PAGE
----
News and Comments about Life
A cataclysmic flood could have originated the Mediterranean Sea as we know it today, filling what was then — millions of years ago — a dry basin. The dramatic flooding likely took only a couple of years or less, a period of time actually close to nothing in a geological scale.
According to a new model, whose calculations have been published on the Dec. 10 issue of Nature, the flood’s peak water poured from the Atlantic into the Mediterranean basin at a rate one thousand times the flow of the Amazon River. A speed of change high enough to cast serious issues on the possible consequences of a swift melting of the North Pole’s ice because of global warming.
“In an instantaneous flash, the dry Mediterranean became a normal Mediterranean like we see it today,” says lead author Daniel Garcia-Castellanos of Spain’s Consejo Superior de Investigaciones Cientificas (CSIC) in Barcelona.
Calculations show that 100 million cubic meters of water flowed through the channel at 100 kilometers an hour: the team of researchers compare it to a torrent several kilometers wide at a fairly gradual slope. Waterlevel rose by more than 10 meters a day, eroding some 40 centimeters of rock. “It would be an exciting rafting place,” commented Garcia-Castellanos.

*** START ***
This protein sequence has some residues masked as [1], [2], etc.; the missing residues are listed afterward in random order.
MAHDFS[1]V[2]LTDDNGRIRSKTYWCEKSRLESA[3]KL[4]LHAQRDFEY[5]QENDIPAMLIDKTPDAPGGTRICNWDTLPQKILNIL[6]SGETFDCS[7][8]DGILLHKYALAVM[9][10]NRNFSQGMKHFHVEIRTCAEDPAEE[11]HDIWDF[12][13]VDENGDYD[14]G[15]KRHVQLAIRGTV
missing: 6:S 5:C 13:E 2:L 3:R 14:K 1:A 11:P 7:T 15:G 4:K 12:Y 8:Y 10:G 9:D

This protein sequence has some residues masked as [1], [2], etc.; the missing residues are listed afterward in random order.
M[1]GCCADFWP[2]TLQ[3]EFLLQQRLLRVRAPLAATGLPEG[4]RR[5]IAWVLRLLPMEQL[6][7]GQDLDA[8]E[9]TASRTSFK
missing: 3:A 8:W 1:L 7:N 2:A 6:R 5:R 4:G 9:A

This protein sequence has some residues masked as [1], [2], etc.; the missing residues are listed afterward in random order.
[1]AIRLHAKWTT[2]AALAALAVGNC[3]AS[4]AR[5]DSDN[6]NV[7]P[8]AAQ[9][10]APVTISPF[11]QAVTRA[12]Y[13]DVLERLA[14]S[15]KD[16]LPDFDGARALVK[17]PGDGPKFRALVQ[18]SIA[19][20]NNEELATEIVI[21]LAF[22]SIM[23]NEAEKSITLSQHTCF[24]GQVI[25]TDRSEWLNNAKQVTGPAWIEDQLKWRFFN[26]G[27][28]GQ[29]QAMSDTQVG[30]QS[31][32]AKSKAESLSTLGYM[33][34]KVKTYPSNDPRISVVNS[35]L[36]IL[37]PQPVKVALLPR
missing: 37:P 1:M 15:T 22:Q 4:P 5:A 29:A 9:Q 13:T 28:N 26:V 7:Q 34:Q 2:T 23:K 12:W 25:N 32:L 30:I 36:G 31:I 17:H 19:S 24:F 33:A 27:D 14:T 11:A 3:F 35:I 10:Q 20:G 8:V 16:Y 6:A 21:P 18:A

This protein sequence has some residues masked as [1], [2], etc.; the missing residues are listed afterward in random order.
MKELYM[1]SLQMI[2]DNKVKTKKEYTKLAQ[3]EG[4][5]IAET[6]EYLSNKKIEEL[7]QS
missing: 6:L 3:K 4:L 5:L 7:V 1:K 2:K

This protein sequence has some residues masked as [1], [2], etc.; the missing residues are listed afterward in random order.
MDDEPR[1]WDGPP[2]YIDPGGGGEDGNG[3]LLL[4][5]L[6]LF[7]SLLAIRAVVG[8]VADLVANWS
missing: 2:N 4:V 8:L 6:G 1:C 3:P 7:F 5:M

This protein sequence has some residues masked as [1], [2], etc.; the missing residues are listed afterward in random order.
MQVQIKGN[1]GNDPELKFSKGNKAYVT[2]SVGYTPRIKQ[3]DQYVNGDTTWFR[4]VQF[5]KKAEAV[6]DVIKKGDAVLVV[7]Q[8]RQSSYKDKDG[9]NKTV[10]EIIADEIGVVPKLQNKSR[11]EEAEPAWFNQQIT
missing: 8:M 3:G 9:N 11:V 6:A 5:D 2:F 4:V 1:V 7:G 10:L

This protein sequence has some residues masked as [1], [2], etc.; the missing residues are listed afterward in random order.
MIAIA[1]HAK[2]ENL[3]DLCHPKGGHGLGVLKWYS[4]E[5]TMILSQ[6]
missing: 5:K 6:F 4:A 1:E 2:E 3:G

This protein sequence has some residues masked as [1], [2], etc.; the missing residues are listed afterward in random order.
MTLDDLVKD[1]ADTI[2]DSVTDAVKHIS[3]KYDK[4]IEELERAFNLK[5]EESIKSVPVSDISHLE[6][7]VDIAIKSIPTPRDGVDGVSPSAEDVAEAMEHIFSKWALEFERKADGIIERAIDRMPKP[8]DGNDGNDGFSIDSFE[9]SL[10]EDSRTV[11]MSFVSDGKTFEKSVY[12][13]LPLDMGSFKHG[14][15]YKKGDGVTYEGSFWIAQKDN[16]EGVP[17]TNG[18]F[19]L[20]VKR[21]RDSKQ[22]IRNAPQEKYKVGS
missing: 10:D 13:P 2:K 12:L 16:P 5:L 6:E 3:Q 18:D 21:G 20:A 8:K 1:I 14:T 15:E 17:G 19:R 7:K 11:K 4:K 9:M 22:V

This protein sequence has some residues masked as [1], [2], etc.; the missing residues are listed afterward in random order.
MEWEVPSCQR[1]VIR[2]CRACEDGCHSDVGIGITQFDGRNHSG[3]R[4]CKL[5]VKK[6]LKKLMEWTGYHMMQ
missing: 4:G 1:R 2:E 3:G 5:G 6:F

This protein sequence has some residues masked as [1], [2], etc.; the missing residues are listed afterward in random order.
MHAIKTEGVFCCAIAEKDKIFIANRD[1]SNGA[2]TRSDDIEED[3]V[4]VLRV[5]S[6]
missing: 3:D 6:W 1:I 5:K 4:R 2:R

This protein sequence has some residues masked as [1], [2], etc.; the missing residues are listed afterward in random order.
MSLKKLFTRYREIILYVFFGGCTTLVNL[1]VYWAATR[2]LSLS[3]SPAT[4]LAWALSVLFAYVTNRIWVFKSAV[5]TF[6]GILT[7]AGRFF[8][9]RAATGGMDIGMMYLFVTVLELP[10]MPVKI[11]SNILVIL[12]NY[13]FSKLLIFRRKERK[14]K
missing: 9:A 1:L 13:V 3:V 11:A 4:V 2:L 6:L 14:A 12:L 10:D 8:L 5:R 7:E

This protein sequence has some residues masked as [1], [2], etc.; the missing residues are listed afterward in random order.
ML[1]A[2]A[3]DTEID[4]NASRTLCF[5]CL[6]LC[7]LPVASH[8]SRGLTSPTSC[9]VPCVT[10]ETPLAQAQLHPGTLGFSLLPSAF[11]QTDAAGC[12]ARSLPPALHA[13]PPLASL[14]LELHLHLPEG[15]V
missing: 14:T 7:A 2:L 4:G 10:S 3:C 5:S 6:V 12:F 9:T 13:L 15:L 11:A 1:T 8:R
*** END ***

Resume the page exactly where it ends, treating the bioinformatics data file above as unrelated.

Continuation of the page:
The flooding had a doubtlessly positive outcome: it allowed the region to escape becoming a desert. The sea had separated from the world’s oceans 5.6 million years ago and eventually desiccated by evaporation in a period geologists call the Messinian salinity crisis. Luckily, 5.3 million years ago water from the Atlantic Ocean found a way back in to the drying seabed through what is now the Strait of Gibraltar between Spain and Morocco. Geologists figured the resulting flood must have been impressive, but their estimates for how long it took have varied wildly, from 10 years to several thousand years.
“The record of the Mediterranean tells us that the transition from the dry, high salinity situation to the normal open water situation we have nowadays was very rapid,” Garcia-Castellanos says. “But ‘rapid’ in geology could mean many tens of thousands of years.”
Using equations derived from observations of mountain rivers, the team of researchers modeled how the flood might have progressed: The flood started gradually, but as the sill between the Atlantic and the dry Mediterranean wore down, the rate of water flowing and rock eroding increased exponentially. As more water flowed over the sill, more rock wore away, allowing ever more water to spill in.
The calculations show an upper limit of two years for how long it took to fill the Mediterranean. But Garcia-Castellanos says it could have been as short as a few months. The energy carried in such a flood is comparable to the heat transport along the Gulf Stream in a year, or 4 percent of the kinetic energy of the meteorite impact thought to have killed the dinosaurs.
The flood would have had a dramatic effect on local ecosystems, and could even have affected the global climate. The model suggests that global sea level dropped 9.5 meters as a result of the flood. The team points out that a much smaller flood in North America 12,000 years ago has been linked to a worldwide cold snap, and suggests that the Mediterranean flood may have had similarly significant effects.